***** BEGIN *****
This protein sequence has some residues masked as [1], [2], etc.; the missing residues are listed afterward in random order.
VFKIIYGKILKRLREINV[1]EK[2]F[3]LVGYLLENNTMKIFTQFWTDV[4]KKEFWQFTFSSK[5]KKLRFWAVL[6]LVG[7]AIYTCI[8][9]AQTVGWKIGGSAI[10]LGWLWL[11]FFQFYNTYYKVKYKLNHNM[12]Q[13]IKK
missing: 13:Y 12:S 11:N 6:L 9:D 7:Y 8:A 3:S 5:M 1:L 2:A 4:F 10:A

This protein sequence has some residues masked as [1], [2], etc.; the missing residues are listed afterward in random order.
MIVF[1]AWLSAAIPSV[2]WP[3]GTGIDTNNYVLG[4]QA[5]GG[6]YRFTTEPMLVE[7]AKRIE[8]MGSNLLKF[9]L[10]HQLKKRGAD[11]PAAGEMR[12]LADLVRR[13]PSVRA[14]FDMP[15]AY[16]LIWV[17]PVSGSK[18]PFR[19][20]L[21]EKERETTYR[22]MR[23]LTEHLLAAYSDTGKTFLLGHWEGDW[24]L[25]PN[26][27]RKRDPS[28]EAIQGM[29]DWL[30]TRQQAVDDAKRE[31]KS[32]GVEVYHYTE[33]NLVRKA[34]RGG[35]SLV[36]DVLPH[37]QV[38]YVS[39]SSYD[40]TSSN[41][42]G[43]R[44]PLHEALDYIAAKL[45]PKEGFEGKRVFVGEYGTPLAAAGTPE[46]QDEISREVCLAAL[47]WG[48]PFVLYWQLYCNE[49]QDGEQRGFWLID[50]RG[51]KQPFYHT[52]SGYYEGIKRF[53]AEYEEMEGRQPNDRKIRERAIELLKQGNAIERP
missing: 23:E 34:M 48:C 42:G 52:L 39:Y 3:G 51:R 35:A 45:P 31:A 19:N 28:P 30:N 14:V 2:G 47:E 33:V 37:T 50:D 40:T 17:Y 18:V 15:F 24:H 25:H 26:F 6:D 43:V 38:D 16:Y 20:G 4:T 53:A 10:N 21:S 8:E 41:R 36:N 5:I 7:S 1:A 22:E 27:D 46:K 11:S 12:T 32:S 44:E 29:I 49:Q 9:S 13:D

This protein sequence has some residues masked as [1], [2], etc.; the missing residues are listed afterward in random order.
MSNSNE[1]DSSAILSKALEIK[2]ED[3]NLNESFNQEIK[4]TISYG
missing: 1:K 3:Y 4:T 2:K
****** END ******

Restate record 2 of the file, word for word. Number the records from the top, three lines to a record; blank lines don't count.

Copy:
This protein sequence has some residues masked as [1], [2], etc.; the missing residues are listed afterward in random order.
MIVF[1]AWLSAAIPSV[2]WP[3]GTGIDTNNYVLG[4]QA[5]GG[6]YRFTTEPMLVE[7]AKRIE[8]MGSNLLKF[9]L[10]HQLKKRGAD[11]PAAGEMR[12]LADLVRR[13]PSVRA[14]FDMP[15]AY[16]LIWV[17]PVSGSK[18]PFR[19][20]L[21]EKERETTYR[22]MR[23]LTEHLLAAYSDTGKTFLLGHWEGDW[24]L[25]PN[26][27]RKRDPS[28]EAIQGM[29]DWL[30]TRQQAVDDAKRE[31]KS[32]GVEVYHYTE[33]NLVRKA[34]RGG[35]SLV[36]DVLPH[37]QV[38]YVS[39]SSYD[40]TSSN[41][42]G[43]R[44]PLHEALDYIAAKL[45]PKEGFEGKRVFVGEYGTPLAAAGTPE[46]QDEISREVCLAAL[47]WG[48]PFVLYWQLYCNE[49]QDGEQRGFWLID[50]RG[51]KQPFYHT[52]SGYYEGIKRF[53]AEYEEMEGRQPNDRKIRERAIELLKQGNAIERP
missing: 23:E 34:M 48:C 42:G 52:L 39:Y 3:G 51:R 35:A 45:P 31:A 19:N 28:P 30:N 14:V 2:G 47:E 33:V 37:T 50:D 40:T 17:Y 18:V 15:F 24:H 25:H 26:F 6:D 43:V 38:D 16:Y 20:G 4:T 53:A 10:N 21:S 8:E 41:R 36:N 5:I 7:S 1:A 22:E 27:D 46:K 11:S 12:T 32:S 44:E 29:I 49:Q 9:S 13:D